Cancer Control Research5R01CA125456-05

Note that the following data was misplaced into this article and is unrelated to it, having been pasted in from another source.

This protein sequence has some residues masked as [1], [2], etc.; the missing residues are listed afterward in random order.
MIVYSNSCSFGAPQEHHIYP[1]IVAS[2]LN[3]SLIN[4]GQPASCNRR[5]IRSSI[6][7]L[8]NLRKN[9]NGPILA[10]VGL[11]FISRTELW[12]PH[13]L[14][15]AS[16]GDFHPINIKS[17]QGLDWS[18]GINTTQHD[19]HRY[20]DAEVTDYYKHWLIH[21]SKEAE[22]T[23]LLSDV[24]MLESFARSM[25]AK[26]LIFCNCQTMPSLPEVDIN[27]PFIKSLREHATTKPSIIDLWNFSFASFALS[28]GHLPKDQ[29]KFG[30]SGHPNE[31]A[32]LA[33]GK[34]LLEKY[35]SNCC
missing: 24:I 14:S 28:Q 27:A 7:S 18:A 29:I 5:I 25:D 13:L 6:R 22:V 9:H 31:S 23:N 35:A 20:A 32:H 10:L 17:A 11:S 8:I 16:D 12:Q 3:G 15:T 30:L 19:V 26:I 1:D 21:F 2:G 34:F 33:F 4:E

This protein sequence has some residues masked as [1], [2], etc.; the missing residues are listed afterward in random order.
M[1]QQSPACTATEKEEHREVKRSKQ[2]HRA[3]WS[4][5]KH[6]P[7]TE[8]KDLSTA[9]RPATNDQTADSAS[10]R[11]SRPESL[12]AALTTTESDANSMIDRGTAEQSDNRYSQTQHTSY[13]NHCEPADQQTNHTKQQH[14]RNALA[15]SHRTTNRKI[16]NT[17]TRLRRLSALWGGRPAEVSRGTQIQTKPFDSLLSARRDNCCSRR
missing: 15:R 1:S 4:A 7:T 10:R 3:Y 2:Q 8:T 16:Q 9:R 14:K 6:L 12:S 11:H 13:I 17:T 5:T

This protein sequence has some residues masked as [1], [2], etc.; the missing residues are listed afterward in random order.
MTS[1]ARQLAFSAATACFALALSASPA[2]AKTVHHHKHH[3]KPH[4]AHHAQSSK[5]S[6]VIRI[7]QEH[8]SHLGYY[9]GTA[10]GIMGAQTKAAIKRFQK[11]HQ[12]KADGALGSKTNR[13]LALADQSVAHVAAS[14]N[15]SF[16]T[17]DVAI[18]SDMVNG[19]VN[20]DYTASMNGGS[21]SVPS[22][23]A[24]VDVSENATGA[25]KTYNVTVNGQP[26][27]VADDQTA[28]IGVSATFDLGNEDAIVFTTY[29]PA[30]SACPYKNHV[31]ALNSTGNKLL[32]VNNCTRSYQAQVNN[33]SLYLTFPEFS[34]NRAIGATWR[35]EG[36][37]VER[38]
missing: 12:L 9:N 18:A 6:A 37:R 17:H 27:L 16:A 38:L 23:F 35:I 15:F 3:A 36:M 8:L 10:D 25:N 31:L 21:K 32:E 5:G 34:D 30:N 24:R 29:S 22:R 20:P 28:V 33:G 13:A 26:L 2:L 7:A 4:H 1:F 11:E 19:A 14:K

DESCRIPTION (provided by applicant): Immuno-stimulatory (IS) therapy in cancer patients is often more effective when combined with other interventions, and when limiting mechanisms are deactivated. Various stressors, neuroendocrine responses, and cytokines are known to modulate immune competence, and can thus modulate responses to IS agents and potentially dampen their therapeutic efficacy. Here we aim at studying potential interactions between psycho-neuro-immunological (PNI) processes and IS treatments, with the intention of unraveling underlying mechanisms, and potentiating immunotherapy. Our studies will revolve around three interrelated interactions: (1) Psychological stress before and during IS therapy is common in cancer patients, but is rarely simulated in animal models of immunotherapy. Stress responses often reduce TH1 and promote proinflammatory responses, potentially dampening beneficial impact of IS agents and worsening their side effects. (2) The host physiological response to IS agents includes perturbations in cytokines and stress hormones that can suppress cell mediated immunity (CMI) (see Preliminary Studies) and self-limit the efficacy of IS approaches. (3) At critical times, including the immediate post-operative period, successful IS approaches could be rendered ineffective by the clinically well-established suppression of CMI following major surgeries. Supplementing IS approaches with our recently developed PNI-based pharmacological interventions (see Preliminary Studies) can prevent such immune suppression, thus preserving the potential benefits of IS approaches. We propose to study and improve the efficacy of three immunostimulatory agents, IL-12, poly I-C, and CpG oligodeoxynucleotides (ODN), under ongoing social stress conditions and following surgery. Outcomes will include NK activation markers and cytotoxicity, cytokine levels and their induced production, and in vivo resistance to experimental and spontaneous metastasis in rodents (MADB106, B16, and 3LL tumors). Neuroendocrine and cytokine mediators of the deleterious effects of stress and of IS agents will be studied. Integrated protocols of immune stimulation and pharmacological blockade of deleterious stress and cytokine responses will be developed and used during stress, IS treatment, and surgery. The knowledge gained could reduce side effects and enhance the efficacy of immunotherapy before and after surgery, potentially increasing survival rates in cancer patients.